IS IT FAST?
The 570 makes good power for its
size, but at 730 pounds with fuel, it’s as
heavy as many larger 4WD quads, so
it’s not exactly a rocket.
HOW IS THE POWER ON THE TRAIL?
Strong enough for nearly any trail
situation but not intimidating. When
we ride a good, strong-running, 550-
class 4x4 like the Sportsman 570, it
reminds us that you almost never need
more power, even for tackling tough
trails. The kind of hills and mud you’ll
encounter in normal riding won’t even
challenge the 570, and its tractability
pays off in technical terrain. Big-bore
4x4s deliver breathtaking acceleration
and more brute power for crazy mud
crossings and big wheelies, but the 570
is less of a handful and easier to ride.
It’s also fun to be able to use all the
power more often.
HOW DOES THE SUSPENSION WORK?
It’s impressive, especially considering
the Sportsman’s price. The 570’s
MacPherson-strut front end has 8. 2
inches of travel and the double-A-arm
rear end has 9. 5 inches, so there’s
plenty of stroke to soak up big bumps,
even at high speeds. Long travel also
means the initial part of the suspension
stroke can be soft, so it absorbs small
impacts from rocks and ruts well. We
rode a power-steering 570 and a non-power-steering 570, and the way power
steering cuts kickback through the bars
from bumps is worth almost as much as
the reduced steering effort.
HOW DOES IT HANDLE?
The 570 corners willingly, and it has
a well-planted, stable feel, even on
twisty trails at a quick pace. It’s a full-size, fairly heavy machine, so it’s not
as agile as some smaller 4x4s, but the
new bodywork and slimmer midsection
offer more freedom for moving on the
machine for more control than the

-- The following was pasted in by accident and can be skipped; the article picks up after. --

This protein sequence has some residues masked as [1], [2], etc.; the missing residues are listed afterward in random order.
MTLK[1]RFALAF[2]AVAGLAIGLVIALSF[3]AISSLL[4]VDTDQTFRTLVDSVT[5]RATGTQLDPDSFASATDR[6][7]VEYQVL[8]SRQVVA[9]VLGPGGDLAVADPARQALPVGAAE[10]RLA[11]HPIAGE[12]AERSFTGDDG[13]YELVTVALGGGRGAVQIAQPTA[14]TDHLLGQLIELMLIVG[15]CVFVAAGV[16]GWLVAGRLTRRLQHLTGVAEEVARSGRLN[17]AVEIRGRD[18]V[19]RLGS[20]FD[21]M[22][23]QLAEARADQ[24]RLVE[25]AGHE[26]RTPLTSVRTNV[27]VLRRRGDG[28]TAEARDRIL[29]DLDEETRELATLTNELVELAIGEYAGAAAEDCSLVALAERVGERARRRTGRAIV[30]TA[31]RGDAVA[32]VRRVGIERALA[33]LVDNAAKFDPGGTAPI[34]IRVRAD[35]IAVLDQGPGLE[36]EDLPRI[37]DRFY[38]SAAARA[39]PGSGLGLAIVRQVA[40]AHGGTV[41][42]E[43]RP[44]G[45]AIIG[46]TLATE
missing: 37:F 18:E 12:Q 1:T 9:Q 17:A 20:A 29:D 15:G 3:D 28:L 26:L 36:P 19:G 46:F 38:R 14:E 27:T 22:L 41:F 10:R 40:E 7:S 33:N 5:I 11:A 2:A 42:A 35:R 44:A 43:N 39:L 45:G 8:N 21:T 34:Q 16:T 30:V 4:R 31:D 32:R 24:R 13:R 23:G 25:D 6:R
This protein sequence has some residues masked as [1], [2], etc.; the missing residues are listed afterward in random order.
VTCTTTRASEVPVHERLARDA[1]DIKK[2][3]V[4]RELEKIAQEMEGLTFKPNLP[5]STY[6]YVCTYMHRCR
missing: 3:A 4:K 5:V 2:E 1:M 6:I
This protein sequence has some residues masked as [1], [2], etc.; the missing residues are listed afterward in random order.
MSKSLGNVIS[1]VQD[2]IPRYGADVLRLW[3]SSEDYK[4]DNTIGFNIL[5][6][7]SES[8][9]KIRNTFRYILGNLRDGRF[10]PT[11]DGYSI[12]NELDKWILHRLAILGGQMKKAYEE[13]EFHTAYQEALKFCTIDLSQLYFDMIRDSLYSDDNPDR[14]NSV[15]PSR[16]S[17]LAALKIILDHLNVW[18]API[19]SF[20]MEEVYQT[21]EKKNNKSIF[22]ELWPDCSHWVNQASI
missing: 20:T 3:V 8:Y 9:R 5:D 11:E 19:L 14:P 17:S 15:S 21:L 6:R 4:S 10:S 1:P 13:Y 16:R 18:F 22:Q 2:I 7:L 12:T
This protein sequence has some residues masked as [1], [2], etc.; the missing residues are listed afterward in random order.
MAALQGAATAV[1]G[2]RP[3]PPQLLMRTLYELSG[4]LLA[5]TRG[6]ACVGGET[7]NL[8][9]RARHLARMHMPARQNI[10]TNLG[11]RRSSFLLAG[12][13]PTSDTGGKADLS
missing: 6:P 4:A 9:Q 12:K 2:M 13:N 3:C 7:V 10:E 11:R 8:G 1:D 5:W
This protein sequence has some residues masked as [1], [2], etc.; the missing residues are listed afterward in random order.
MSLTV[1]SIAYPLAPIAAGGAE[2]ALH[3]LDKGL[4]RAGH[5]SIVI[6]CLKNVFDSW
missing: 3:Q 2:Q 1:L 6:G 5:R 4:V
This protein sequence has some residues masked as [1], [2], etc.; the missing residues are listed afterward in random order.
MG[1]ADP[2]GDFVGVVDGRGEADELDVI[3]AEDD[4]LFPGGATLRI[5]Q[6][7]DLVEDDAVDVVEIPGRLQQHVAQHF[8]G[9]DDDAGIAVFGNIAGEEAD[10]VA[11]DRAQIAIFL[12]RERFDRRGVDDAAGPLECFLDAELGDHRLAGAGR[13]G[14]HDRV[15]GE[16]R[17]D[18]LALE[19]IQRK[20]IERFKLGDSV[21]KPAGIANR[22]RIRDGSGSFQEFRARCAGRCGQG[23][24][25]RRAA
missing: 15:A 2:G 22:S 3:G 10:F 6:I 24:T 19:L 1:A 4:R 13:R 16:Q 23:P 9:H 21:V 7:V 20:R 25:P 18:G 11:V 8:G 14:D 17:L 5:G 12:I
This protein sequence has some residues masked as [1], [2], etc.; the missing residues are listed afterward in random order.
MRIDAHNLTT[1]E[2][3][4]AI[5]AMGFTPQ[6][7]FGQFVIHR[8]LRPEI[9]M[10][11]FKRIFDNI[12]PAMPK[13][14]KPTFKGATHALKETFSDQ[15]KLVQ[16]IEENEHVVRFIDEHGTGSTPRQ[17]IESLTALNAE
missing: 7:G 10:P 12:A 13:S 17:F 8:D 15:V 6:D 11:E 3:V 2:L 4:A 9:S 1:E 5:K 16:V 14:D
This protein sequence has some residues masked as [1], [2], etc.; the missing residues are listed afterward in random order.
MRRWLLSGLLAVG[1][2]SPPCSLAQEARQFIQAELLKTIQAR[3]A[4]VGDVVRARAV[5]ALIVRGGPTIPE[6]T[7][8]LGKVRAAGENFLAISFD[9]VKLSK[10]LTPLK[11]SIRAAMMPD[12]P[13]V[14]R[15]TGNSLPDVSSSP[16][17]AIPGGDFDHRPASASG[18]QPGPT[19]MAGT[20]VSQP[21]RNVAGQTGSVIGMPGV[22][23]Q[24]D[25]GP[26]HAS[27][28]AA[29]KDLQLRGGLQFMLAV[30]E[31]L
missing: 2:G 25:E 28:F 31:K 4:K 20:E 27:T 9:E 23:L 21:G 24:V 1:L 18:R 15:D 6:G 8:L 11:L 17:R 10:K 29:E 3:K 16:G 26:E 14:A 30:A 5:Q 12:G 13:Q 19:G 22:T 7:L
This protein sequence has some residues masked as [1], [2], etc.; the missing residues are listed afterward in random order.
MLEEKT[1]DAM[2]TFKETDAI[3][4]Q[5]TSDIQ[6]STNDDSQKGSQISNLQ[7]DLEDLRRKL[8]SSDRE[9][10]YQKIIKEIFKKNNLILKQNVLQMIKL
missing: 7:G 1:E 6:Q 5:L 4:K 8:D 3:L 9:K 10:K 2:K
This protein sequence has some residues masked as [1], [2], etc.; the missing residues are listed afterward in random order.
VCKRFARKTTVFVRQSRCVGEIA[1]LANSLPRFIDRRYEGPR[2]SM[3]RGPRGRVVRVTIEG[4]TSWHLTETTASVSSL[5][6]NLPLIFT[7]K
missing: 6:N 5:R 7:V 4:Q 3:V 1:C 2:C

Sportsman 500. Power steering makes
the Sportsman feel 50 pounds lighter.
Long travel and independent rear
suspension mean you have to contend
with some body roll in sharp turns, but
it’s not excessive.
HOW DOES IT DO IN MUD AND WATER?
The 570 is practically a personal
watercraft with wheels. Plenty of power,
a proven chassis with 11 inches of
ground clearance, and a four-wheel-drive system with an automatic-locking
front differential make mud and water
crossings some of the most fun parts
of the trail. The Sportsman’s bodywork
provides excellent splash protection, so
you’ll only get wet if you really work at it.
HOW IS IT ON HILLS?
Some Sportsmen 570s are better
than others in steep terrain. All the
570s are great climbers. They have
plenty of power for climbing, and the
4WD system found all the traction we
needed. For big, steep hills and riding
aggressively in rolling, hilly terrain, you’ll
want a 570 with engine braking. Without
it, the machine freewheels in off-throttle
situations, and the transmission slows
the machine suddenly when you get
back into the throttle after coasting
down hills. With engine braking, the
transition is smoother and more natural
Long-travel suspension takes the abuse out of rough terrain, and the ride is plush for cruising on easy trails.